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Computer simulations of crystal growth by molecular‐beam epitaxy (MBE) are used to study the nature of surface (interface) roughness as the crystal is being grown. The simulations were done on a Cray X‐MP computer using a 100×100 atom substrate. The results presented use parameters for gallium arsenide but can be generalized to other systems. The nature of the surface is presented in terms of three quantities: (1) reflection high‐energy electron diffraction (RHEED) intensity; (2) step density, and (3) island size distribution; all of which are calculated directly from the simulated crystal and expressed as a function of growth time. The RHEED intensity is evaluated, within the kinematical approximation, for the ‘‘off‐Bragg’’ specular condition using the surface atoms only. The step density is the number of monolayer steps (up or down) that a tiny man would take as he walked along the surface in either the (110) or (11¯0) direction. This quantity is normalized and evaluated along both directions on the surface as a function of time. It is in the step density that asymmetry of the order of 30% can be seen. The cause of the aforementioned asymmetry is shown to be due to anion incorporation mechanisms. Detailed analysis of anion incorporation along different configurations is presented, as well as important effects arising from anion to cation flux ratio.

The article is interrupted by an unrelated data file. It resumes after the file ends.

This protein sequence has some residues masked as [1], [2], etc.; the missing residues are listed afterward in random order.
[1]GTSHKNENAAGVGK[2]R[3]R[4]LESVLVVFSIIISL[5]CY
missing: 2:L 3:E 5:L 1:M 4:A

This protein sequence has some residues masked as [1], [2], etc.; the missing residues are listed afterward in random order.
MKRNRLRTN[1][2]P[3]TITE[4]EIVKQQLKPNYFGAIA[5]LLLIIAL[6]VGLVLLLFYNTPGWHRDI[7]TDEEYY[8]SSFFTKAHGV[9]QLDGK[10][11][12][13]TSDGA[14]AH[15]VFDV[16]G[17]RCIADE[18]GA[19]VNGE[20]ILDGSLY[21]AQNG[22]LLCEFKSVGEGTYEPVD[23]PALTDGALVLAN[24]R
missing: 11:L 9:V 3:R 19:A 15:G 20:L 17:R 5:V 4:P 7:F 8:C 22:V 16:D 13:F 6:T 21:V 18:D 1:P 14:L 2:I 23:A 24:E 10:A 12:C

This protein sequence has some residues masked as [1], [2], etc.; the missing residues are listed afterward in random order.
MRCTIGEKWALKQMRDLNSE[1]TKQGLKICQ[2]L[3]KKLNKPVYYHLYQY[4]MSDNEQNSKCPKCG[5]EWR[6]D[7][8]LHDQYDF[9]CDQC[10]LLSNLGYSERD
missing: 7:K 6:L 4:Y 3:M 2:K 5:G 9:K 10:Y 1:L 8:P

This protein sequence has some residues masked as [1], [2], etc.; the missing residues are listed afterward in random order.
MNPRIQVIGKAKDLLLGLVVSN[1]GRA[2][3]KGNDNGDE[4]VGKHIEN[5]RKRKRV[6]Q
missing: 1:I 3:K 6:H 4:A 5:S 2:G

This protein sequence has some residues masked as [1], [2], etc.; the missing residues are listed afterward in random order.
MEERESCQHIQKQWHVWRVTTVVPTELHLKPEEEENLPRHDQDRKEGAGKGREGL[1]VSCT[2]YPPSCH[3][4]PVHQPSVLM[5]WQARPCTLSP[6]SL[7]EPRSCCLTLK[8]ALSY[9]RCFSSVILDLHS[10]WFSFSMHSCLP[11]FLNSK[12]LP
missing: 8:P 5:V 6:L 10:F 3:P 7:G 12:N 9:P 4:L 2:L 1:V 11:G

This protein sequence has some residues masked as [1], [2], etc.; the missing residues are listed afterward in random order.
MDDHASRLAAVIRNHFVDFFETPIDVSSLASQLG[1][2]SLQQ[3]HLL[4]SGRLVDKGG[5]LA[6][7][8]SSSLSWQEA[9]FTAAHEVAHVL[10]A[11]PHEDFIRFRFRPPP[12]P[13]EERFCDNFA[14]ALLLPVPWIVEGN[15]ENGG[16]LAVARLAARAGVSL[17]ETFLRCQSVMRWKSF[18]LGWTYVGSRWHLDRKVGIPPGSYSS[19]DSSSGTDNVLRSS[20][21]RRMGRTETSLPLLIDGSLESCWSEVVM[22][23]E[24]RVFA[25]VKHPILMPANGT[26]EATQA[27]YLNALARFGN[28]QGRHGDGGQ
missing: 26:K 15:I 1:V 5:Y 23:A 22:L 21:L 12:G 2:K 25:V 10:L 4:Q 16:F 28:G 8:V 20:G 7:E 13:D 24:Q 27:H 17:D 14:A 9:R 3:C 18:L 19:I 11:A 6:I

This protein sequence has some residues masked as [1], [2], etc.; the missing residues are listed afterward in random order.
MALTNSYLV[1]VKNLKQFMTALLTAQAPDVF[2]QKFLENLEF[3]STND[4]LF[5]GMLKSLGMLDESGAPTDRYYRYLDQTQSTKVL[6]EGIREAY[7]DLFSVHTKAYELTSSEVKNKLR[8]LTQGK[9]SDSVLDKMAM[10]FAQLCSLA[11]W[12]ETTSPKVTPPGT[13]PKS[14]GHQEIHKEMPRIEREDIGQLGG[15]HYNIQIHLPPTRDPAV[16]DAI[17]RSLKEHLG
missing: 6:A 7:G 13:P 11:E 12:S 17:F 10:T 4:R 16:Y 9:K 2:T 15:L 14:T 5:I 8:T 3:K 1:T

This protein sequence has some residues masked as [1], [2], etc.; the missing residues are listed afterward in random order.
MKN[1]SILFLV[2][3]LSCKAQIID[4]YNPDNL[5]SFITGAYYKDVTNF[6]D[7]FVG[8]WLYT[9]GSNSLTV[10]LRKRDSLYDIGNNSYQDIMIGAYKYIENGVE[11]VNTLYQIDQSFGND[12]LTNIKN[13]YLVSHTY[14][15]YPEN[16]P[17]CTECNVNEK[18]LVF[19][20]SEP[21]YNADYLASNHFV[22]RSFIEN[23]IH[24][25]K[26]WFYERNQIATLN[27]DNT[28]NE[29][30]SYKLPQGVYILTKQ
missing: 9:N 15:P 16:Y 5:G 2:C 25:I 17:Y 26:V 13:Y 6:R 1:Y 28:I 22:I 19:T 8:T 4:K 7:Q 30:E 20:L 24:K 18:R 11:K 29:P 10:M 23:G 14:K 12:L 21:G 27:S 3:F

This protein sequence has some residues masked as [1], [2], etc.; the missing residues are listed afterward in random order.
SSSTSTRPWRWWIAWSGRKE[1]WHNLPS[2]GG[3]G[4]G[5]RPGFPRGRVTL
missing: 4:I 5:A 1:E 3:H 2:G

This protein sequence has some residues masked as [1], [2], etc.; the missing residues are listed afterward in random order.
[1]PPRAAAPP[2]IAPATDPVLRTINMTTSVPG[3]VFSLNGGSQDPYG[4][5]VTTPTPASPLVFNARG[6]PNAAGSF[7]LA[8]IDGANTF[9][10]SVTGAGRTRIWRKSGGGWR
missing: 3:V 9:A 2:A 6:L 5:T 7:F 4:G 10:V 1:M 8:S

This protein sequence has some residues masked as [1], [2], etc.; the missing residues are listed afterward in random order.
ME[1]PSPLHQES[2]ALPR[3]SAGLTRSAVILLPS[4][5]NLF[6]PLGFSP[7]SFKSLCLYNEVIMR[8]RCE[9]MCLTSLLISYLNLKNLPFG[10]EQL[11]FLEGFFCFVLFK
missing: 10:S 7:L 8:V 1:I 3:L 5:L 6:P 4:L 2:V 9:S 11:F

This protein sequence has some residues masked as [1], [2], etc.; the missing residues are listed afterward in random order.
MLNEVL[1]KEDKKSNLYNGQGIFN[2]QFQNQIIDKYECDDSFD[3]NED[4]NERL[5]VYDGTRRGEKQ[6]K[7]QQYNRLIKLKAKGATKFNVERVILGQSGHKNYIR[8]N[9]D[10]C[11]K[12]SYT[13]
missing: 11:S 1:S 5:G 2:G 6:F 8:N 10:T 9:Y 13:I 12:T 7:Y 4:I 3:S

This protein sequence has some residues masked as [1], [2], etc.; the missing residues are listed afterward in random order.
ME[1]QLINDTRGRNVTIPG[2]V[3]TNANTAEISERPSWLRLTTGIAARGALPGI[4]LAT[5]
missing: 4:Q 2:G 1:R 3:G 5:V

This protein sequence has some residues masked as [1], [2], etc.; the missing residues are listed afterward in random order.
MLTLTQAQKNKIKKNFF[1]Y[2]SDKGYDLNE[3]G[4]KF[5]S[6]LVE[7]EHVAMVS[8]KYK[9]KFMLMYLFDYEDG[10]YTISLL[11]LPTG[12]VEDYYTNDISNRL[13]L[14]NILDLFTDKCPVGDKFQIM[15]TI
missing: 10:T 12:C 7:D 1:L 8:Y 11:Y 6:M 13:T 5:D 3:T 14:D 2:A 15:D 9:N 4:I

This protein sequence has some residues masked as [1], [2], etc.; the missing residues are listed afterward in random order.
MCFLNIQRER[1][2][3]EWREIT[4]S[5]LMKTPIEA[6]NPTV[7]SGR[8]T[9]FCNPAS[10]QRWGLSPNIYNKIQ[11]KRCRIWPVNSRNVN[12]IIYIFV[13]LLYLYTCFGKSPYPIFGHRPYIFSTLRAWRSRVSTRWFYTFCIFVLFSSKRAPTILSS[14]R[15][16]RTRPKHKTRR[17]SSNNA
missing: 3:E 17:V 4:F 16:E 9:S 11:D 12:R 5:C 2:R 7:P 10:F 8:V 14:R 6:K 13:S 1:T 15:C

Journal of Vacuum Science & Technology B: Microelectronics and Nanometer Structures (Volume:5 , Issue: 3 )
Date of Publication: May 1987